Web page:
Gegli news - Regular coffee drinkers had lower chance of dying in 7-year period - 7/22/2022 9:32:50 PM 9:32:50 PM
People who drink a moderate amount of coffee — up to 3½ cups a day — might have a better chance at a longer life span, even if their coffee is lightly sweetened with sugar, according to research published in Annals of Internal Medicine.
For about seven years, the researchers tracked the coffee consumption and health of 171,616 participants, who were an average of nearly 56 years old and were free of cancer and cardiovascular disease when the study started. They found that those who regularly drank 1½ to 3½ cups of coffee a day, whether plain or sweetened with about a teaspoon of sugar, were up to 30 percent less likely to die in that time frame from any cause, including cancer and cardiovascular disease, than were those who did not drink coffee.
The type of coffee — whether instant, ground or decaffeinated — made no difference, but the results were described as inconclusive for the use of artificial sweeteners. The latest research does not prove that coffee alone was responsible for participants’ lowered mortality risk. Still, over the years, research has revealed a variety of health benefits for coffee, linking its consumption to a reduced risk for Type 2 diabetes, Parkinson’s disease, depression and more.
Coffee is a brewed drink prepared from roasted coffee beans, the seeds of berries from certain flowering plants in the Coffea genus. From the coffee fruit, the seeds are separated to produce a stable, raw product: unroasted green coffee. The seeds are then roasted, a process which transforms them into a consumable product: roasted coffee, which is ground into fine particles that are typically steeped in hot water before being filtered out, producing a cup of coffee.
Coffee is darkly colored, bitter, slightly acidic and has a stimulating effect in humans, primarily due to its caffeine content. It is one of the most popular drinks in the world and can be prepared and presented in a variety of ways (e.g., espresso, French press, caffè latte, or already-brewed canned coffee). It is usually served hot, although chilled or iced coffee is common. Sugar, sugar substitutes, milk or cream are often used to lessen the bitter taste or enhance the flavor. It may be served with coffee cake or another sweet dessert, like doughnuts. A commercial establishment that sells prepared coffee beverages is known as a coffeehouse or coffee shop (not to be confused with Dutch coffeeshops selling cannabis). Clinical research indicates that moderate coffee consumption is benign or mildly beneficial as a stimulant in healthy adults, with continuing research on whether long-term consumption has positive or negative effects.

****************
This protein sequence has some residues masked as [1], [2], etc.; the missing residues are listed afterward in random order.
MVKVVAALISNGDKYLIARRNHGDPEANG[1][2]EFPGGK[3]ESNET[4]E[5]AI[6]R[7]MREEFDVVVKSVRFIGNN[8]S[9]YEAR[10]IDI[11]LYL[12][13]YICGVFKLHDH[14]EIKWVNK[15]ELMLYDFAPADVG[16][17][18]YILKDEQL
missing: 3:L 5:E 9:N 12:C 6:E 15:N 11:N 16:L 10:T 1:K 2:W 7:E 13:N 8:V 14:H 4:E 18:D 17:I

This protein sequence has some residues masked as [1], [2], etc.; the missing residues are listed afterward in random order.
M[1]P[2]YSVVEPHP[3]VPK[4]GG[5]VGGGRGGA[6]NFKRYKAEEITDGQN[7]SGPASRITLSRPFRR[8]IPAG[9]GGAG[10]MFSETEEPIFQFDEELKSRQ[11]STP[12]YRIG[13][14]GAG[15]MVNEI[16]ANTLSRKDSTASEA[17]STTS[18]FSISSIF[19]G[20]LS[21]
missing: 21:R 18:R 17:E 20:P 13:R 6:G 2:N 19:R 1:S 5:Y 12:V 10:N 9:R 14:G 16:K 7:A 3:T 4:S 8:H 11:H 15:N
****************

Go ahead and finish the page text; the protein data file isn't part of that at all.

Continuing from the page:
Though coffee is now a global commodity, it has a long history tied closely to food traditions around the Red Sea. The earliest credible evidence of the drinking of coffee in the form of the modern beverage appears in modern-day Yemen from the mid-15th century in Sufi shrines, where coffee seeds were first roasted and brewed in a manner similar to current methods. The Yemenis procured the coffee beans from the Ethiopian Highlands via coastal Somali intermediaries and began cultivation. By the 16th century, the drink had reached the rest of the Middle East and North Africa, later spreading to Europe. In the 20th century, coffee became a much more global commodity, creating different coffee cultures around the world.
The two most commonly grown coffee bean types are C. arabica and C. robusta. Coffee plants are cultivated in over 70 countries, primarily in the equatorial regions of the Americas, Southeast Asia, the Indian subcontinent, and Africa. As of 2018, Brazil was the leading grower of coffee beans, producing 35% of the world total. Coffee is a major export commodity as the leading legal agricultural export for numerous countries. It is one of the most valuable commodities exported by developing countries. Green, unroasted coffee is the most traded agricultural commodity and one of the most traded commodities overall, second only to petroleum. Despite the sales of coffee reaching billions of dollars, those actually producing the beans are disproportionately living in poverty. Critics also point to the coffee industry's negative impact on the environment and the clearing of land for coffee-growing and water use. The environmental costs and wage disparity of farmers are causing the market for fair trade and organic coffee to expand.
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